Micron Technology (MU) - Get Report is perfectly positioned to benefit from a long-overdue cyclical upswing in the memory business, as well as a geographical advantage induced by the Japanese earthquake, which has dealt a major blow to its competitors. These synergistic forces have the power to lift this humble stock to price levels not seen since the middle of the last decade.
Memory chips produced amazing profits in the 1990s when the public discovered the Internet and personal computers flew off the store shelves. Each new generation of processing power from
and software power from
put pressure on the memory industry to play catch-up with state-of-the-art RAM chips that could handle the heavy load.
Unfortunately, after the tech bubble burst in 2000, profits turned to pain, with memory prices taking a dive and commoditizing the entire industry. It then became the tech sector's ugly stepchild, underperforming year after year, despite two bull markets. In fact, things got so bad that Micron dropped all the way to a 16-year low at the bottom of the 2008 crash.
New generations of handheld and single-purpose computing devices have finally taken up the slack, with solid-state devices stepping forward to replace the moving parts of low-tech disk drives. These high-margin gizmos will raise Micron's lazy growth curve in the years ahead and make the company far more attractive to an investing public that already loves tech stocks.
Let's look at this stock's history in the long and short term to gain a better perspective on the highly positive price action that I expect to unfold in the second quarter and beyond.
Micron broke above 1988 resistance (blue line) near $2.50 (pre-split) in 1993 and entered a powerful bull market that lifted the stock up to $47 in 1995. It consolidated those massive gains through the second half of the decade, finally breaking out in March 2000 (red line), just one week before the
peaked over 5000 and reversed, ending the tech bubble.
The stock continued to shine into the summer of that year, rising to $97, while the rest of the tech universe was battered by intense selling pressure. It then turned tail and joined its peers, dropping like a rock in a three-legged decline that ended near $6.50 in early 2003. Price doubled in the next year but still lagged the powerful recovery that was taking place in other tech sub-sectors.
It's interesting to note that Micron traded out of synch with the broad averages and tech sector through the 1990s and first half of the last decade. This contrary price action continued into the summer of 2006, when the stock topped more than a year before the major indices. It then shifted into a period of strong index correlation that continues to the present time.
The downtrend that began in 2006 finally ended in November 2008, when the stock bounced off support near $2 that was set into place in the early 1990s. It then entered a powerful uptrend that lifted into a two-year high above $11 in early 2010 and stalled out. That price level roughly aligns with the 62% retracement of the 2006-to-2008 downtrend.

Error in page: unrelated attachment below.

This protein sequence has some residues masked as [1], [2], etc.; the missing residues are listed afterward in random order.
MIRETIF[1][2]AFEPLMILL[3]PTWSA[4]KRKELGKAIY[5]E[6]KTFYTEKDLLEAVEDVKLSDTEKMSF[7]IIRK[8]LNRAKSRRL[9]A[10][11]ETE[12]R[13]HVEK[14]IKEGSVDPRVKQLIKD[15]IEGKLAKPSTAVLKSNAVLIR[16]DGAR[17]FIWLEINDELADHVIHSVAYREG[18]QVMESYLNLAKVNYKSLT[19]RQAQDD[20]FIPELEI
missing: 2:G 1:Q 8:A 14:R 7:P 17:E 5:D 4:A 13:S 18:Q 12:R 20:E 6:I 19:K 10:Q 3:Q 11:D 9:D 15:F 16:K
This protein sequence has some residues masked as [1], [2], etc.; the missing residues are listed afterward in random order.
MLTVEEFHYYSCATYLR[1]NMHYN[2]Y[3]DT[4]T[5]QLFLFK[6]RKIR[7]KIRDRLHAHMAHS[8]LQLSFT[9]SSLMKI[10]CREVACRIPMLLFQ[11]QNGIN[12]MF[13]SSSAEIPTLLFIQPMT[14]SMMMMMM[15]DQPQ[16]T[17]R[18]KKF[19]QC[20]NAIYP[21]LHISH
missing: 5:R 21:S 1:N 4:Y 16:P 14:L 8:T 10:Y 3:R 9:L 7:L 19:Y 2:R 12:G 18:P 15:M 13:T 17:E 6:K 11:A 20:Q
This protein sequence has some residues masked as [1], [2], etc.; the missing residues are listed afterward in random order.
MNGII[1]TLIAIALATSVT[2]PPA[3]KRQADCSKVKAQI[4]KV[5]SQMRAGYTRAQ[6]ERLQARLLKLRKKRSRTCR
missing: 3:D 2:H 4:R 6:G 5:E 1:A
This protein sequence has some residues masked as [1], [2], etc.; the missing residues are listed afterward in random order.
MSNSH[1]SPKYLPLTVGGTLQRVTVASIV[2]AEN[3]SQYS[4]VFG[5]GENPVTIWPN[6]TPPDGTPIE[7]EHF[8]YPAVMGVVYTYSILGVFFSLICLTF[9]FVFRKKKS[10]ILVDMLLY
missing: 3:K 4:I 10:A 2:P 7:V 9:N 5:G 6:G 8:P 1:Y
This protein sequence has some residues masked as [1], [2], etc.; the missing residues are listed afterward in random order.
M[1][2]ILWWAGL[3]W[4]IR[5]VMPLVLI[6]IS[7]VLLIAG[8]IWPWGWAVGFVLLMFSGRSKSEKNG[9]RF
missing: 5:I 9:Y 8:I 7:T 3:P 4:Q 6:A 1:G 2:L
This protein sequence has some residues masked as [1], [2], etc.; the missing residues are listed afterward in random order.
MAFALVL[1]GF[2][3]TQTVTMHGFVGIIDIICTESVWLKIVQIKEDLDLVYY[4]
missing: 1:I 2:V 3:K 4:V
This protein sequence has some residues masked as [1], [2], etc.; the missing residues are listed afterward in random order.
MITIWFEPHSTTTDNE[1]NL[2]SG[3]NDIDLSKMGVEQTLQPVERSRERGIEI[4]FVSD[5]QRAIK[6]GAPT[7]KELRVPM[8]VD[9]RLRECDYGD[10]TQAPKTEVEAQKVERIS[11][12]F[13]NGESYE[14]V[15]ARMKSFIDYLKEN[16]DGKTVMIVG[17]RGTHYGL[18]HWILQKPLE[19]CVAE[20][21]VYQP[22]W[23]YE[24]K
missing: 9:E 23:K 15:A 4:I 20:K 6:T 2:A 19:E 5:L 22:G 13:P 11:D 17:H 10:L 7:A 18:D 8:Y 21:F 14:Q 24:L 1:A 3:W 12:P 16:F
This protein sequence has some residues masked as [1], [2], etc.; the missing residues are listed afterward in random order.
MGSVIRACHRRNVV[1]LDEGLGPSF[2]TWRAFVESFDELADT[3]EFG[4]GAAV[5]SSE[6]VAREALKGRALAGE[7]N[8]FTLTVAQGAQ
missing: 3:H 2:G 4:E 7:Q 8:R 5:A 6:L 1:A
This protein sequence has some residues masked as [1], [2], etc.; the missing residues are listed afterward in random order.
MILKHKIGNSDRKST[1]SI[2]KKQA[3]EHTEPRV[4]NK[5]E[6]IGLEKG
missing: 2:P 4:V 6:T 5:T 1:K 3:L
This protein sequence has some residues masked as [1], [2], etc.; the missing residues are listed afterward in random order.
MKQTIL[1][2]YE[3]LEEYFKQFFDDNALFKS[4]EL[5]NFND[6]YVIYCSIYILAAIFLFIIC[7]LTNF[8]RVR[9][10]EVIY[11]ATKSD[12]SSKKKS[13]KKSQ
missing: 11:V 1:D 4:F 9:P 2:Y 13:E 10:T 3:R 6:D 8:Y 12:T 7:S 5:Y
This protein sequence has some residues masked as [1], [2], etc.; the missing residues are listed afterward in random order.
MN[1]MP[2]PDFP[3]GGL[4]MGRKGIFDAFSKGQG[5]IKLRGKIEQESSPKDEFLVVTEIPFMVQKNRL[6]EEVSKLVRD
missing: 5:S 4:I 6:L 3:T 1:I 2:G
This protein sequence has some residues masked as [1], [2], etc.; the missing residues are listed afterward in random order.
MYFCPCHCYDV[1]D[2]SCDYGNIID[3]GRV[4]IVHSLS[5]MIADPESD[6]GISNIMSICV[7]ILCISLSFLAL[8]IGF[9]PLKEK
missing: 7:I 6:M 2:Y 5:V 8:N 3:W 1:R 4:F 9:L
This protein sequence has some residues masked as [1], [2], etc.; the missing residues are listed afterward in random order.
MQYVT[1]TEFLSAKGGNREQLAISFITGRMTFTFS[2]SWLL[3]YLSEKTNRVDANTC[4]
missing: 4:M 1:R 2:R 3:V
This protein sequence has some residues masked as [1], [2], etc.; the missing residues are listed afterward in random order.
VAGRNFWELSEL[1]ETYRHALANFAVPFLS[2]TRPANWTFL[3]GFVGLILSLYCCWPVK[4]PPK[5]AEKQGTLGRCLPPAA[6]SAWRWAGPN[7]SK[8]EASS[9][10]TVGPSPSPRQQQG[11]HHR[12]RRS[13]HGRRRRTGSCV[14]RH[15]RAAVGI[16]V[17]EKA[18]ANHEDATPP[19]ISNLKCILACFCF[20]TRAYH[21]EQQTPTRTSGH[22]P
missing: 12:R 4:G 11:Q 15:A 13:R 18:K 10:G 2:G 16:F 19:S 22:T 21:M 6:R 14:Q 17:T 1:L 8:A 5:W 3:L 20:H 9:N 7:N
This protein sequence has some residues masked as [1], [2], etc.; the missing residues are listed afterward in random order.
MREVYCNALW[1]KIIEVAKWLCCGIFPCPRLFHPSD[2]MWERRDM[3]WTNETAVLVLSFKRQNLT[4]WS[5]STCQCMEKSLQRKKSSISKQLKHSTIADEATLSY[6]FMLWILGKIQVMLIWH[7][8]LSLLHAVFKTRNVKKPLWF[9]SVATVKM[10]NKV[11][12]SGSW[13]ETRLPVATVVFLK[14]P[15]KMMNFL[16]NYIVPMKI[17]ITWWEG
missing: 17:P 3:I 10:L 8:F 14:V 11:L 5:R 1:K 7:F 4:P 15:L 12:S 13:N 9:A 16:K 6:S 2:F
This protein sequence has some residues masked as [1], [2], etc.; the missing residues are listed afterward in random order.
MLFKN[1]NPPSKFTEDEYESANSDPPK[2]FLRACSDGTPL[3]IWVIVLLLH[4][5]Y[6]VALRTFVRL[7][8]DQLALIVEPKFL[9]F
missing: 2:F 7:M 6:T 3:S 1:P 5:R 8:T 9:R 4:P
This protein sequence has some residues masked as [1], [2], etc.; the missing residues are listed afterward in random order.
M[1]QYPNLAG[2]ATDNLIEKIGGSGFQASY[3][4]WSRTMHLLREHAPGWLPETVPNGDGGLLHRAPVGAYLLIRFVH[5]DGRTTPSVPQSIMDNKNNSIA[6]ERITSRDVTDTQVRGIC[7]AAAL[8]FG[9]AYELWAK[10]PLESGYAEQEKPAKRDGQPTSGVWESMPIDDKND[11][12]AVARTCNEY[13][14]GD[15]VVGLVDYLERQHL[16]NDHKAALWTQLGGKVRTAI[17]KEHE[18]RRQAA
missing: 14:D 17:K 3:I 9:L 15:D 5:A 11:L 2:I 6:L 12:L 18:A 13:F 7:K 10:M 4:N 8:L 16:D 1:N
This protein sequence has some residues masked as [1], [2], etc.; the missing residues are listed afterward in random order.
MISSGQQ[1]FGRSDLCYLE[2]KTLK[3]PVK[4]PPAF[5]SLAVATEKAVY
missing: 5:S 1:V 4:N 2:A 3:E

The stock then rolled over and sold off in a steep correction that shaved nearly 50% off its value before bottoming out in the late summer near $6.30. It turned higher at the same time as the major indices and shifted back into rally mode. The good vibes continued into February of this year, when the recovery lifted above the 2010 high (red line) and printed a three-year high.
Micron spent just five days at a new high and then gapped down, signaling a failed breakout that has set the tone for the last six weeks. The subsequent pullback shows two down waves, with the second decline ending just under the 50-day moving average. The stock churned at that level for two weeks and then zoomed higher last Thursday, following a strong earnings report and outlook.
The sideways action between $10 and $10.50 took place right after the Japan earthquake, pointing to a failure to take advantage of competitors' misfortune. However, earnings finally lifted the cloud, triggering a rally back into the February high. In addition, that buying spike has completed the next phase of a multiyear cup-and-handle pattern.
A cup-and-handle breakout will set the stage for a powerful rally that could easily reach mid-decade resistance between $18 and $18.50. That uptrend would also mark a 50% gain from current price levels. However, it's still early in the game, because the handle, which is drawn from price action since Feb. 14, needs to fill out and carve out its own breakout pattern.
This progression suggests another two to four weeks of sideways movement, which makes sense, given the unfilled gap between $10.70 and $11.20. At a minimum, this gap needs to get filled in order to support a strong base for an uptrend. For this reason, you should focus your attention on $10.70, where the gap bottom is coming into alignment with the 50-day moving average.
An orderly selloff into that price level, projected by the green lines, would mark the first buy signal, ahead of a bounce back to the high and a major breakout. I'd avoid chasing the upside, because you could get caught holding the bag when the stock turns lower and heads for the gap. Be patient, wait for the signal, and you could be rewarded with one of the best trades of 2011.
At the time of publication, Farley had no positions in stocks mentioned, although holdings can change at any time.
Alan Farley is a private trader and publisher of
Hard Right Edge
, a comprehensive resource for trader education, technical analysis, and short-term trading techniques. He is also the author of
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. He has written two books:
, due out in April. Under no circumstances does the information in this column represent a recommendation to buy or sell stocks.
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